COVID-19 modelling completed for the Actuaries Institute suggests there were as many as 20,000 virus carriers in Australia at 9 April, far higher than 3000-plus active cases reported at the time.
The modelling also urges government and non-government working groups throughout the country to have a better understanding of the true spread of the disease, and the risks, before restrictions are relaxed.
In an article prepared for the Actuaries Institute’s COVID-19 Working Group, Douglas Isles, an actuary with a Master of Arts in mathematics from Cambridge University, said modelling suggests that at 9 April there may have been around 20,000 carriers of COVID-19 in Australia, a much higher number than the 3000 or so active cases reported.
The modelling mirrors research by Dr Christian Bommer and Professor Sebastian Vollmer from Göttingen University in Germany. They used estimates of COVID-19 mortality and time until death, from a study published in The Lancet Infectious Diseases, to test the accuracy of official records and discovered, on average, that only about six per cent of coronavirus infections were being reported. The true number of infected people worldwide may have already reached several tens of millions, they estimated.
Mr Isles said a straightforward analysis of available data suggested that confirmed active cases in Australia are hugely under-reported.
“The focus in the media has been on three key data points around COVID-19: deaths, confirmed and active cases,” he said.
“We need to talk more about estimates and monitoring of community infection. Those risks need to be better understood before authorities decide when and how to relax current restrictions, an issue looming large for policymakers.
“Noting there are a lot more people with COVID-19 than there are confirmed cases, the public needs to be aware of the need for greater vigilance.”
Actuaries Institute chief executive Elayne Grace said the institute had established a working group to help advise its professional members, industry and policymakers seeking to understand the impact of the virus on our society and economy.
“We are looking at community health aspects, but also how the virus impacts business sectors as diverse as health, insurance and superannuation …
“The Actuaries Institute working group will also undertake assessments and approaches that can help governments and other groups manage Australia’s eventual end to this lockdown period and ensure the impacts are as limited as possible.”
Mr Isles said that while the modelling was simple, “the key point is that the reported data is an order of magnitude less than the actual data”.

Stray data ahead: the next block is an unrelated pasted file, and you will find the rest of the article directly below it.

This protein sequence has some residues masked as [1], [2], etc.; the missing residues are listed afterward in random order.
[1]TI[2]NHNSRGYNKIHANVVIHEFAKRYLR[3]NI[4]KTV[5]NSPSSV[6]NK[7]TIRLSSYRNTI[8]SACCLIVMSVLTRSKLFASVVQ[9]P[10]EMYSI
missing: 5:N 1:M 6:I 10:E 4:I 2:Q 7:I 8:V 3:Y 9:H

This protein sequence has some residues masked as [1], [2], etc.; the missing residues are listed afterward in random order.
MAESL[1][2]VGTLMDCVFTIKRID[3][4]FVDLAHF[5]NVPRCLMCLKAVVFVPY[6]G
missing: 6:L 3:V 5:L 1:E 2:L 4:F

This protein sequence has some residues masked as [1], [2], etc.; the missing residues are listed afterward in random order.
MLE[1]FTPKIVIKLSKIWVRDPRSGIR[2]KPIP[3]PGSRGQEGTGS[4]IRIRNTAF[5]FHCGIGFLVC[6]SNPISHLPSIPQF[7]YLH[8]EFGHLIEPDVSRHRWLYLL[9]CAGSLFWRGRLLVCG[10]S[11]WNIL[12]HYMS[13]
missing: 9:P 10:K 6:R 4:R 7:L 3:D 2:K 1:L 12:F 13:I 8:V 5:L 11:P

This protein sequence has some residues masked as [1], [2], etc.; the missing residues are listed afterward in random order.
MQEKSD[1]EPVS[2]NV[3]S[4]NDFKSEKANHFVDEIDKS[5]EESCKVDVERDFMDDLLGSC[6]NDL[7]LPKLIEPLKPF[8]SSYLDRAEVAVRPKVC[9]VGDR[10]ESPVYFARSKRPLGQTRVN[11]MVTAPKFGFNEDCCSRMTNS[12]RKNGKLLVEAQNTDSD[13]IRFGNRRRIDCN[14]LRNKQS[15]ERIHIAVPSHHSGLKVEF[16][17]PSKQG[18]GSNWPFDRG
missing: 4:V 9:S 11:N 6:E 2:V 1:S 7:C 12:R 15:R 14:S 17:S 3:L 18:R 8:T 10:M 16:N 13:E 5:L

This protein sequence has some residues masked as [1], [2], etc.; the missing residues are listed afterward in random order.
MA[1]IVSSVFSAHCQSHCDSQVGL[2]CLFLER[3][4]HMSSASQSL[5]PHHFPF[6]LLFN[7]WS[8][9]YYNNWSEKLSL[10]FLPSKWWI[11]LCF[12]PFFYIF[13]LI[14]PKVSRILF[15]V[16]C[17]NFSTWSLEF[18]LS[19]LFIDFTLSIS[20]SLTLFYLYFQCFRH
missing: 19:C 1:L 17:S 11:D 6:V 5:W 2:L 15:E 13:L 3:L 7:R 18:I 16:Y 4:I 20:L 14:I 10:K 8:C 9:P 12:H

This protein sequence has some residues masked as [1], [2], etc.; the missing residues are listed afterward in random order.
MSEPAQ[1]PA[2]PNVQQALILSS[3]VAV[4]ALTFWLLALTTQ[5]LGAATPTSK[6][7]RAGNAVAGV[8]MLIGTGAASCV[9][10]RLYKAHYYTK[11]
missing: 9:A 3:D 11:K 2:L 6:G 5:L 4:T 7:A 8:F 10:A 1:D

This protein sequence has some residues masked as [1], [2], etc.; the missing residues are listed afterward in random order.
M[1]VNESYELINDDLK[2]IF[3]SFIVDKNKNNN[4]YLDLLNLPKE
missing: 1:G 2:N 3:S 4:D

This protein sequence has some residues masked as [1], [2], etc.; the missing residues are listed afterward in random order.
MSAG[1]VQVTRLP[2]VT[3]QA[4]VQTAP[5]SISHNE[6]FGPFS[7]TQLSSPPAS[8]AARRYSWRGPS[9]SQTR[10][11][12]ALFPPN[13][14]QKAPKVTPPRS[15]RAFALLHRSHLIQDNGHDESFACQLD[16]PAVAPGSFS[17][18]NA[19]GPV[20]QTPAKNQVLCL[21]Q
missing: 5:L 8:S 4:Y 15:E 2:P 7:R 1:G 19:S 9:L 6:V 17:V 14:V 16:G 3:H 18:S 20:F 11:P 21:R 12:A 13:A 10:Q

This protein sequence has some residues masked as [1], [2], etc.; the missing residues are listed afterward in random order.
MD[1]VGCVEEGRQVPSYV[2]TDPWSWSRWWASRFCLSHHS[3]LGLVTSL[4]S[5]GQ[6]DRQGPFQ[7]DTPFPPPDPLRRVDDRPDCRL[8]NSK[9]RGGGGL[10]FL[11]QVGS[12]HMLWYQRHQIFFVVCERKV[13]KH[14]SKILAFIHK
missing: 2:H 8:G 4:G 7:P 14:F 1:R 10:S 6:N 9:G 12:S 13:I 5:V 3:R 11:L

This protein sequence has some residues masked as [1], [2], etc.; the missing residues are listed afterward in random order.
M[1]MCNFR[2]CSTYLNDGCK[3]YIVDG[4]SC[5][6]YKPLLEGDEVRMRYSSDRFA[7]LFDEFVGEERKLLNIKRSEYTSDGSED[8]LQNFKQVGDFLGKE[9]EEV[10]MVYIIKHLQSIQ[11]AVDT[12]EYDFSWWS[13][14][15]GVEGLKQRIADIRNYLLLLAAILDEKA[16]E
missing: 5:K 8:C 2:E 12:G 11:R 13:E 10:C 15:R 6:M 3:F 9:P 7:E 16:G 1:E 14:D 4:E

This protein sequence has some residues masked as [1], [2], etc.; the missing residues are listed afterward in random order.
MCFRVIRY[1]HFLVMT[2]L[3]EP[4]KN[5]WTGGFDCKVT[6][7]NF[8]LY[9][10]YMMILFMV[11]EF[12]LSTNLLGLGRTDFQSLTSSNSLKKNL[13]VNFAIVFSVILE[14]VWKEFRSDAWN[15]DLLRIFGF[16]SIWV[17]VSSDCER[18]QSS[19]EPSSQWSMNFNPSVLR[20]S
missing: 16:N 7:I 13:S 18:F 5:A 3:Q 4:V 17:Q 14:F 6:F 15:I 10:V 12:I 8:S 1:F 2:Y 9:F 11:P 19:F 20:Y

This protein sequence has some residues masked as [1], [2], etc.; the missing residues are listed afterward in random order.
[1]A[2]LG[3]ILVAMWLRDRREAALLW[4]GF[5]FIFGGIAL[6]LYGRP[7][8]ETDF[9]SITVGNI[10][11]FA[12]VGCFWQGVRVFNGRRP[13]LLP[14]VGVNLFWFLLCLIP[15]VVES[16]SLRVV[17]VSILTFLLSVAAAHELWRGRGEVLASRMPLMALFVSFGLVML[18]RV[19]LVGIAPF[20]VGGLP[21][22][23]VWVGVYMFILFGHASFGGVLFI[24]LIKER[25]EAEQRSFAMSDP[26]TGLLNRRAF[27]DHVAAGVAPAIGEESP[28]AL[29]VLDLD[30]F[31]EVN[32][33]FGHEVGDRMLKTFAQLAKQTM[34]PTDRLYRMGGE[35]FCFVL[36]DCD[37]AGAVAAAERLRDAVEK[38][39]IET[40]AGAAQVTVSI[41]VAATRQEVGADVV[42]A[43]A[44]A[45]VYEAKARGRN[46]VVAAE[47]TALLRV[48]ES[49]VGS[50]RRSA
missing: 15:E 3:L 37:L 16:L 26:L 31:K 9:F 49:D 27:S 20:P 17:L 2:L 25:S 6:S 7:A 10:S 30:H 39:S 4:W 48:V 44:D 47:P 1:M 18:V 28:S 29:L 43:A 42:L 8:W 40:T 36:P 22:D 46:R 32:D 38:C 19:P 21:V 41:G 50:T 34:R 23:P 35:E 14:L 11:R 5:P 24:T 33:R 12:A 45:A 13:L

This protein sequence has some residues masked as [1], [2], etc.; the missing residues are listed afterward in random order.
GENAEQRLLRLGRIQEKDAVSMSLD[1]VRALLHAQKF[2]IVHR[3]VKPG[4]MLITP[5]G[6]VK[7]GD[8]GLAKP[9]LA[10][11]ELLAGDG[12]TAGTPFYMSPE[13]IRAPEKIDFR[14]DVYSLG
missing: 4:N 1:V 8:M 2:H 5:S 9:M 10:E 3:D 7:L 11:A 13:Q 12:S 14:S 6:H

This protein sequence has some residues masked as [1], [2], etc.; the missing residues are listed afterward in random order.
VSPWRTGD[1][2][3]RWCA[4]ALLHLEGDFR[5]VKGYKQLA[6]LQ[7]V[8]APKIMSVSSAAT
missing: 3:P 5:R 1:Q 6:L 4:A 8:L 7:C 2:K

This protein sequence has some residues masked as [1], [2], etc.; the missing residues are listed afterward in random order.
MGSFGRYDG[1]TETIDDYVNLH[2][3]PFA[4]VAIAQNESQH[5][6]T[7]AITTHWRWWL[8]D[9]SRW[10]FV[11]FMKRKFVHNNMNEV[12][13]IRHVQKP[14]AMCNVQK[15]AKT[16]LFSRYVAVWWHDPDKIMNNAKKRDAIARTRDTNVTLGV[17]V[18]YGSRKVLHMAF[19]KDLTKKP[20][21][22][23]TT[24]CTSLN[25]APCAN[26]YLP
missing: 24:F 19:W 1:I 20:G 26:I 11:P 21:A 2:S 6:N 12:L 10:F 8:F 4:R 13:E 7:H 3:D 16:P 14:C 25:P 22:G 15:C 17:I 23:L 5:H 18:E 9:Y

He said his model was based on a number of authoritative sources including the Department of Health and the World Health Organisation (WHO).
Australian Department of Health data showed 330,000 people had been tested for COVID-19 at 9 April. At that time, there were 6103 confirmed cases, 51 deaths and 2987 recoveries.
The median age of death was 79, the median age of cases 47, and most cases were acquired overseas.
Mr Isles also used WHO data that tracked time lapses from the onset to recovery in various scenarios, including mild and severe cases. He said he used Australia-wide data covering 9 April statistics, plus rate of population testing, number of positive results and recovery and fatality rates.
He explained that using a constant carrier mortality rate and a constant time frame from infection to death allowed modellers to infer new carriers at a point in time. Applying a carrier mortality rate estimate of 0.5 per cent to the data on Australian COVID-19 deaths suggests there may have been around 400 new carriers per day in the week to 12 March, and 800 per day in the week to 19 March. This means it was likely that there were around 10,000 carriers by 19 March, and more than 20,000 carriers by 9 April.
“With access to more granular data, particularly around the demographics of those tested and the dynamics of viral transmission, these estimates could be improved,” he said.
“For COVID-19 we have a sample of 330,000 people tested, which is over one per cent of the population. It is reasonable for the public to expect to be provided with health experts’ estimates of community infection rather than focusing purely on confirmed cases.”
The Actuaries Institute’s COVID-19 Working Group involves a core group of 13 actuaries, supported by a further 50 actuaries working on a wide range of issues, advising business leaders, regulators and policymakers.
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